Philadelphia 76ers: Wilson Chandler is not a great fit in the starting five

(Photo by Alex Menendez/Getty Images)
(Photo by Alex Menendez/Getty Images) /

Wilson Chandler has been an excellent addition for the Philadelphia 76ers so far this season, but could he actually be better suited coming off the bench?

Wilson Chandler is a great basketball player.

If you were to look up the definition of a ‘glue guy’ in the classical sense in a basketball dictionary, you’d surely be met with the cheesin’ face of the Philadelphia 76ers starting forward gleaming back at you.

However, Wilson Chandler just isn’t a great fit in the Sixers’ starting five.

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This declaration may seem harsh, but it really isn’t meant to be; that’s just the life of a fifth starter in the NBA.

Slotted in at ‘power’ forward in Brett Brown‘s topsy-turvy starting five next to Jimmy Butler and Joel Embiid, Chandler is typically tasked with doing the dirty work at both ends of the court; setting hard screens, delivering the ball where it needs to be, and switching off on the defensive end of the court.

While this certainly hasn’t been amazing for Chandler’s personal statistics, as he’s averaging the fewest points, rebounds, shot attempts, and even 3-pointers of his career, so far, Chandler has taken on the ‘Robert Covington‘-role about as well as anyone could have hoped.

However, this situation isn’t tenable for either party longterm.

When the clock eventually runs out on the Sixers’ season, whether that be in the first round, Eastern Conference Finals, or as NBA Champions, Elton Brand and company will certainly be in the market for a new switchable forward who’s a better fit next to Ben Simmons, Butler, and Embiid. While this certainly doesn’t mean that Chandler can’t still be in the team’s plans moving forward, but it’s hard to commit $12 million a year to a player who’s in the midst of the worst statistical season of his career.

Since entering the Sixers’ starting five on Monday, November 12th, Chandler has only scored in double-digits four times, with his season-high, a whopping 14 points, coming in a 106-111 loss to the Orlando Magic. Just for comparison’s sake, Mike Muscala has scored in double-digits nine times, and even Furkan Korkmaz has outpaced Chandler with six, including a pair of 18 point outings against the Detroit Pistons and Brooklyn Nets.

While a team’s fifth starter doesn’t have to be a straight up scoring dynamo, especially when they are as valuable as Chandler all over the court, getting double-digit performance out of only four starters consistently is hardly a winning formula for any team, especially one desperate for auxiliary shooters.

However, there is a solution to this situation; move Chandler to the bench.

At 6-foot-9, 225 pounds, Chandler can certainly play either forward position at both ends of the court, but his primary role over the first 11-years of his NBA career has been small forward. Now granted, in the modern switch-heavy NBA, there isn’t that much of a difference between any wing position, but after spending a decade playing with a size advantage on smaller forwards, it has clearly been an adjustment moving to the paint to cover bigger, well, bigs.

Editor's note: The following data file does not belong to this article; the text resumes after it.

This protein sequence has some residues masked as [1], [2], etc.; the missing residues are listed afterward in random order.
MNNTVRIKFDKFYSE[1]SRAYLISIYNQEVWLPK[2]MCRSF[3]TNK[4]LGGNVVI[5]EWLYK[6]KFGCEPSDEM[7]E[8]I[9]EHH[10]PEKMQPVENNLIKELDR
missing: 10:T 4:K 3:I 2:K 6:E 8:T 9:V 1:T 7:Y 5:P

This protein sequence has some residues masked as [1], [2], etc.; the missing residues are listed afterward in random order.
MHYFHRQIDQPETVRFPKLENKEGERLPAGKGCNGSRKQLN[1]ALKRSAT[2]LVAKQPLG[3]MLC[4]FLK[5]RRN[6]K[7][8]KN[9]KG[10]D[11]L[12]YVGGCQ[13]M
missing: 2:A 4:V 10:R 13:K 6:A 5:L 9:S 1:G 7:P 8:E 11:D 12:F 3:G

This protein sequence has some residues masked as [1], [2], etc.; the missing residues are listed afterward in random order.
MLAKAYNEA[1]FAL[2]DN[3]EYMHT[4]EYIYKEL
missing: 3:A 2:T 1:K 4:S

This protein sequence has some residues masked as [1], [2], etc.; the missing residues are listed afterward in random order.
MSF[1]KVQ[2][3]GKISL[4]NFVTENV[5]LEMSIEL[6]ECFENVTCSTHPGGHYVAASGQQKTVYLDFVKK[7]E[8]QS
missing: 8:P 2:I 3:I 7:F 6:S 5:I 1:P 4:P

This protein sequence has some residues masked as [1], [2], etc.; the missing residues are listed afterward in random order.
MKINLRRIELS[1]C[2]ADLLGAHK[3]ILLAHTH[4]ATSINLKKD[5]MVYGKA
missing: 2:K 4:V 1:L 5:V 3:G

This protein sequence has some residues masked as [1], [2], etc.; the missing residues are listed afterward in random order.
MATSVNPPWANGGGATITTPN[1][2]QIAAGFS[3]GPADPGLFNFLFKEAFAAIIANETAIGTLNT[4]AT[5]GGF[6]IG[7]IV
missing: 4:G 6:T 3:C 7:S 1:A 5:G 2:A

If Coach Brown were to sub out Chandler for, say Mike Muscala in his starting five, it could help to provide both units with some much-needed support without altering too many of the team’s already in place sets.

By relegating Chandler to a bench role, he would be able to serve as a direct replacement for Jimmy Butler; a two-way small forward with plus-sides at either end of the court. While it’s certainly nice to have a pair of switchable forwards capable of guarding 2-4 in the starting five, by staggering their minutes more dramatically, it would allow the Sixers to retain one of their best defenders on the court at all times, and keep the duo fresh with a slightly lower workload.

Furthermore, by inserting a player like Muscala into the starting five, the Sixers could add some much-needed size in the post to help take some pressure off of Joel Embiid.

Even though Embiid is certainly playing at a near-MVP caliber so far this season, he’s clearly being overworked in the paint as the team’s only elite rim protector. While Muscala isn’t going to make anyone forget about Dikembe Mutombo anytime soon, he is noticeably bigger than Chandler at 6-foot-11, 240 pounds, and could help to clog up the lanes and give Embiid a break throughout the game on defense.

Right now Embiid is clearly the Sixers’ best player at both ends of the court, but could you imagine just how dominant he could be with a more traditional stretch four lined up next to him in the paint? He could average 35 points in 34 minutes a night while haunting opposing centers’ dreams.

Sigh, I guess these are the challenges that arise when a team trades two starters for one without an offseason to get things together.

While only time will tell who will eventually fill out the Sixers’ starting five next season, as Butler, Chandler, and J.J. Redick can all technically be free agents if they so chose, it’s clear the team needs to target a fifth starter that better fits with their unique brand of basketball, be they a forward or point guard.

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However, baring some outrageous trade for a Kevin Love-type player in the lead-up to February’s trade deadline, the Philadelphia 76ers should do everything in their power to optimize the players they already have on the roster to keep things moving; and one way to do so may be to send Wilson Chandler to the bench, allow him to revert to his tried and true role as a 3-and-D small forward, and give Mike Muscala a shot in the starting five.